Aspect Automation is a new company with a 60-year history in custom engineering and manufacturing.
Formerly a division of Remmele Engineering, Aspect became a privately owned stand-alone entity in 2008. “Virtually all of our personnel and processes remained intact following the transition,” says Troy Tradup, marketing and communications manager at the St. Paul, Minn.-based facility, which employs about 100 people. Aspect has 13 controls engineers, nine design engineers, a manufacturing engineer and four lead or principal engineers. “The majority of our project managers are also degreed engineers,” explains Tradup, “and we have 25 machinists and assemblers.”
Aspect’s systems are installed throughout the world—from Canada, Italy, Mexico and New Zealand to Puerto Rico, Saudi Arabia, Singapore, South Africa and the U.K.—and an aggressive international expansion strategy has its eyes on projects in China, Germany, India, Ireland, Korea, the Netherlands and Spain. The company is a designated partner in Rockwell’s Company-Level Machine Builder Program.
ALL IN A LINE
“Ninety-five percent of our control automation is industrial PLCs with integrated motion control,” explains Tom Olin, manager of control engineering. “And just about everything is networked via Ethernet these days. We have used wireless applications in a few instances, but only in those places where hardwiring is difficult to achieve.”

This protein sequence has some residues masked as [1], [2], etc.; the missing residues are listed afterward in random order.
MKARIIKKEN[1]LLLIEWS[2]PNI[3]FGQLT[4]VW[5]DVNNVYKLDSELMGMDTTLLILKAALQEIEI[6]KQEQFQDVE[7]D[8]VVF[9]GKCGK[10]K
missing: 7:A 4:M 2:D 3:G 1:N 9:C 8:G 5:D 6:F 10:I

While more than half of its business is in medical, Aspect builds machines for a broad array of industries, including energy storage and consumer/industrial products. The machine builder focuses on custom automated manufacturing equipment, giving each project its own challenges. “We operate under an ISO 9001:2000 certified quality system and have extensive experience providing regulatory compliance support for our medical clients,” explains Tradup. “Many of our clients come to us because their project is unique and complex and requires the very latest in technology, systems and processes, so it’s hard to generalize about a typical machine. Much of our work is centered around three leading-edge applied technologies—web processing and converting, discrete assembly and packaging and filling. We also provide both standard and custom coating and converting equipment and sometimes take on build-to-print projects when they are a good match for our capabilities.”
Despite the diversity, Aspect trys to standardize on hardware and software. “We’ve developed many standard code modules that we leverage across multiple manufacturers’ control platforms,” explains Olin, who sees tighter manufacturing tolerances, increased rates, higher yields and considerably more data collection and storage as forthcoming challenges. “Processing speeds also will increase, and there will be additional requirements for on-line, at-rate networking with ancillary devices,” he adds.
For safety, Aspect uses relays on smaller machines with only one or two guard zones but upgrades to a safety controller or safety PLC when the number of zones to control exceeds three, says Olin.